● More common in benign than malignant prostate, but present in Gleason pattern 5 with comedo-type necrosis (dystrophic calcification) and within lumina of Gleason pattern 3 cribriform and small acinar types and within collagenous micronodules (Arch Pathol Lab Med 1998;122:152)

Cellularity of vessels


● In radical prostatectomy specimens, increased vessel cellularity may be associated with higher grade tumors (Mod Pathol 2000;13:717)

Micro images

Increased media cellularity of native vessels - various images

Corpora amylacea


● Don’t confuse with crystalloids
● Benign but may be found in tumor
● May arise from release of prostate secretory granules
● Remnants condense to form eosinophilic bodies, which adsorb and layer onto surface of prostatic corpora amylacea, causing them to enlarge (Hum Pathol 2000;31:94)



● Resemble Bence-Jones crystals (Ig kappa/lambda)
● Seen in lumina of 10-23% of carcinomas, usually Gleason 3
● Rarely in benign glands or metastatic foci (Am J Clin Pathol 1994;101:266)
● Composed of inorganic sulfur
● Deeply eosinophilic, rhomboid
● In benign specimens, not a significant risk factor for subsequent diagnosis of cancer (Am J Surg Pathol 1998;22:446, Am J Surg Pathol 1997;21:725)
● Same sulfur content as prostate secretory granules and corpora amylacea (Hum Pathol 2000;31:94)

Micro images

In benign glands



● Acidic mucin found in lumina in 2/3
● Looks basophilic or deeply eosinophilic, confirm with Alcian blue or colloidal iron stains
● Normal prostate secretes neutral mucins, although acid mucins also seen in adenosis and post-radiation therapy

Micro images

Acidic mucin

Perineural invasion (PNI)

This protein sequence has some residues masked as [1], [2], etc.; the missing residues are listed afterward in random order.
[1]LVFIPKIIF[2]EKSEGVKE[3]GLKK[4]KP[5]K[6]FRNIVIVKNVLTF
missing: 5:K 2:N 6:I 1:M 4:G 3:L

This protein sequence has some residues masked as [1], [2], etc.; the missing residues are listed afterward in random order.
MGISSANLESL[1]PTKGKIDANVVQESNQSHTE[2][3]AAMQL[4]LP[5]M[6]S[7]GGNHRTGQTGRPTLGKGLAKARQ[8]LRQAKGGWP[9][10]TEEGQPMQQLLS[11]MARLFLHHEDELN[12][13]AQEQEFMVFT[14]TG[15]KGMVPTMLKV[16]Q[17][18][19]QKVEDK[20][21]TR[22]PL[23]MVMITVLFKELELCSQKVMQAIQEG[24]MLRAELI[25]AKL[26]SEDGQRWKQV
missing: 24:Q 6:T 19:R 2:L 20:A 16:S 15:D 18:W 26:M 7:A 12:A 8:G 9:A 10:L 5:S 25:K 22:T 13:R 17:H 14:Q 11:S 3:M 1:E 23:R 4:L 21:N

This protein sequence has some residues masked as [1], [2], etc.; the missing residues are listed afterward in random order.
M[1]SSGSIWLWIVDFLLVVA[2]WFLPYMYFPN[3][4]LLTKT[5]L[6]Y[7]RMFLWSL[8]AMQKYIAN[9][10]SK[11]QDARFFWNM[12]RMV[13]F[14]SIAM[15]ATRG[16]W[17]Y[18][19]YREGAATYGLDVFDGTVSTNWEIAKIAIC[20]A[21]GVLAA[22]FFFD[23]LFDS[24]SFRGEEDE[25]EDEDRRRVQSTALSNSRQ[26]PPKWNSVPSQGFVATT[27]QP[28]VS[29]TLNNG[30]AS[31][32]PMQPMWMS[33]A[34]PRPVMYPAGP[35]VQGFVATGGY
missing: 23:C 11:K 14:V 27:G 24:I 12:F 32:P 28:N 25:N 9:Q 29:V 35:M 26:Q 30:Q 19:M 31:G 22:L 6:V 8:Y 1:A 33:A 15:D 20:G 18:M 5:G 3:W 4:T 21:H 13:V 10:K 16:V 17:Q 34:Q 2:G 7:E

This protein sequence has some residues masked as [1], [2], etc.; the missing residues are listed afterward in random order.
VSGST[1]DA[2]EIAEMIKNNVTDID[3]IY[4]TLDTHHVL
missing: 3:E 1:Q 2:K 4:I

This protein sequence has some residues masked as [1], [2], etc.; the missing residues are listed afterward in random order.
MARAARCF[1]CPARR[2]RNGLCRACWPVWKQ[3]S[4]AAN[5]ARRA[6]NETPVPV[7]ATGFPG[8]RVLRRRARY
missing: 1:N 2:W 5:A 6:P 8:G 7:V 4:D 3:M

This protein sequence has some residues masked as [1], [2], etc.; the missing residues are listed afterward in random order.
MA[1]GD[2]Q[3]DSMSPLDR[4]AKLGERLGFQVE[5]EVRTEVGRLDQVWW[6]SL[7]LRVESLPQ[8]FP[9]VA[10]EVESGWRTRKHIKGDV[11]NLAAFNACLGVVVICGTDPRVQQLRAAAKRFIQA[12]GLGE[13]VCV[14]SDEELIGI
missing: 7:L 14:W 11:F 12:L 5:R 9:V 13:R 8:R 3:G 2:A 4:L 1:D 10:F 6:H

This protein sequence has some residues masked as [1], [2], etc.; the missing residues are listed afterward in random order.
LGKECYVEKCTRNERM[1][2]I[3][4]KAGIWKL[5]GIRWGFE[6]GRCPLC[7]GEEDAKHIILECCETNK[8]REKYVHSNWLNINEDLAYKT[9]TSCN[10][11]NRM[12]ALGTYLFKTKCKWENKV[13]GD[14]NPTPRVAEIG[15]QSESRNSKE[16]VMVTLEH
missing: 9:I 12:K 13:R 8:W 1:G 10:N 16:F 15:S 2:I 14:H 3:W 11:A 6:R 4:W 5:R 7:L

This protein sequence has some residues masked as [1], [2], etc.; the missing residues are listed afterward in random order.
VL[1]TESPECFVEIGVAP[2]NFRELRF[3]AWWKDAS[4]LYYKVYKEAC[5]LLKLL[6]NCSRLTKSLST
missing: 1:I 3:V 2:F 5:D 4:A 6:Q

● Common (85% of all tumors)
● When present in needle core biopsy, suggests extraprostatic extension (Am J Clin Pathol 1999;111:223), but see (Am J Surg Pathol 2003;27:432)
● Diameter of perineural invasion may be prognostic factor (Hum Pathol 2001;32:828)
● May mediate local tumor spread via tumor expression of nerve cell adhesion molecule (Hum Pathol 2003;34:457)
● Outdated theories are: (a) tumor spreads via perineurial lymphatics (they don’t exist); (b) perineurial space represents tissue plane of least resistance (Am J Surg Pathol 1980;4:143), but this doesn’t explain why morphologically similar tumors have varying neurotropism); (c) there is different nerve distribution in malignant vs. benign specimens (actually is similar, S100 not useful for identifying PNI, Am J Clin Pathol 2001;115:39)

Micro images

Perineural invasion

Cluster of malignant glands surrounds two nerve twigs

Prostatic secretory granules


● Identifiable with strong glutaraldehyde fixation
● 1 micron, brightly eosinophilic granules (PSA+, PAP+) that fill cytoplasm of secretory cells
● Reduced in carcinoma and high grade PIN (Hum Pathol 2000;31:1515)
● Formaldehyde causes granules to appear empty (Hum Pathol 1998;29:1488)

Minimal prostate cancer

Micro images

Various images

Six atypical glands

Left: Gleason pattern 3; right: alpha methylacyl-CoA racemase (AMACR) stain

8-10 atypical glands

Basal cell-specific markers (HMWCK, p63)

End of Prostate > Prostatic carcinoma > Adenocarcinoma of peripheral ducts and acini